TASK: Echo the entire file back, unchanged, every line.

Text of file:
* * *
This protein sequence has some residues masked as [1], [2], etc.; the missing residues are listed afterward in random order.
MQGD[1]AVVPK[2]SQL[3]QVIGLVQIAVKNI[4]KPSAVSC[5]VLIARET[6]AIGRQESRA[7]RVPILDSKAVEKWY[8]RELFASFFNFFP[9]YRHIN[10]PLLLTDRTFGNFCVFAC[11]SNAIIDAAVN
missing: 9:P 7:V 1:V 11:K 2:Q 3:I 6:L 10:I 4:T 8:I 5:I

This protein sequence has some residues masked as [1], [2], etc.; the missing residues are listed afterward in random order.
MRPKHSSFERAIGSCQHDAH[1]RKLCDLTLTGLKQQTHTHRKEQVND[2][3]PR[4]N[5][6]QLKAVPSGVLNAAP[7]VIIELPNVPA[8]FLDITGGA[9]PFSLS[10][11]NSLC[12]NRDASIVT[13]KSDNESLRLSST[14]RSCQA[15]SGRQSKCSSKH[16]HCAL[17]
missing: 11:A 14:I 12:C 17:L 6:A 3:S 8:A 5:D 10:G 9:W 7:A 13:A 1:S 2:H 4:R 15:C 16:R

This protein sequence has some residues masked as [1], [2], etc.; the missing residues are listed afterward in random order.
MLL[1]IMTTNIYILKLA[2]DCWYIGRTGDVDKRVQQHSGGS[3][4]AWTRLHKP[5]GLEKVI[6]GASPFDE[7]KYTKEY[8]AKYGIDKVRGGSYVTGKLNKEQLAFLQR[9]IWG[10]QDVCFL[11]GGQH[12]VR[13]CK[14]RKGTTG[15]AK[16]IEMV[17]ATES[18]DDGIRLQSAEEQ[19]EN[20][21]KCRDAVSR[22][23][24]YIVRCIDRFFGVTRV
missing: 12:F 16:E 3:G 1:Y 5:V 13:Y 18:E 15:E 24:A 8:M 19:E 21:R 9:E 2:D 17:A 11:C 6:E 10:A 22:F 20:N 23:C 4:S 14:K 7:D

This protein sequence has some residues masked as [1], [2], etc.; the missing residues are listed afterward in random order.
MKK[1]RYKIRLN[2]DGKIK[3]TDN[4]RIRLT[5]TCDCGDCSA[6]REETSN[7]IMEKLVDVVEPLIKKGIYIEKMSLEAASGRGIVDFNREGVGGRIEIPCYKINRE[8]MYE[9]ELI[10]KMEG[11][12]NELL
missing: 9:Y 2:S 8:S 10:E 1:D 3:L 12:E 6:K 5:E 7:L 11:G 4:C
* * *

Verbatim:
This protein sequence has some residues masked as [1], [2], etc.; the missing residues are listed afterward in random order.
MQGD[1]AVVPK[2]SQL[3]QVIGLVQIAVKNI[4]KPSAVSC[5]VLIARET[6]AIGRQESRA[7]RVPILDSKAVEKWY[8]RELFASFFNFFP[9]YRHIN[10]PLLLTDRTFGNFCVFAC[11]SNAIIDAAVN
missing: 9:P 7:V 1:V 11:K 2:Q 3:I 6:L 10:I 4:T 8:I 5:I

This protein sequence has some residues masked as [1], [2], etc.; the missing residues are listed afterward in random order.
MRPKHSSFERAIGSCQHDAH[1]RKLCDLTLTGLKQQTHTHRKEQVND[2][3]PR[4]N[5][6]QLKAVPSGVLNAAP[7]VIIELPNVPA[8]FLDITGGA[9]PFSLS[10][11]NSLC[12]NRDASIVT[13]KSDNESLRLSST[14]RSCQA[15]SGRQSKCSSKH[16]HCAL[17]
missing: 11:A 14:I 12:C 17:L 6:A 3:S 8:A 5:D 10:G 9:W 7:A 13:A 1:S 2:H 4:R 15:C 16:R

This protein sequence has some residues masked as [1], [2], etc.; the missing residues are listed afterward in random order.
MLL[1]IMTTNIYILKLA[2]DCWYIGRTGDVDKRVQQHSGGS[3][4]AWTRLHKP[5]GLEKVI[6]GASPFDE[7]KYTKEY[8]AKYGIDKVRGGSYVTGKLNKEQLAFLQR[9]IWG[10]QDVCFL[11]GGQH[12]VR[13]CK[14]RKGTTG[15]AK[16]IEMV[17]ATES[18]DDGIRLQSAEEQ[19]EN[20][21]KCRDAVSR[22][23][24]YIVRCIDRFFGVTRV
missing: 12:F 16:E 3:G 1:Y 5:V 13:Y 18:E 15:E 24:A 8:M 19:E 21:R 9:E 2:D 17:A 11:C 6:E 10:A 22:F 20:N 23:C 4:S 14:K 7:D

This protein sequence has some residues masked as [1], [2], etc.; the missing residues are listed afterward in random order.
MKK[1]RYKIRLN[2]DGKIK[3]TDN[4]RIRLT[5]TCDCGDCSA[6]REETSN[7]IMEKLVDVVEPLIKKGIYIEKMSLEAASGRGIVDFNREGVGGRIEIPCYKINRE[8]MYE[9]ELI[10]KMEG[11][12]NELL
missing: 9:Y 2:S 8:S 10:E 1:D 3:L 12:E 6:K 5:E 7:L 11:G 4:C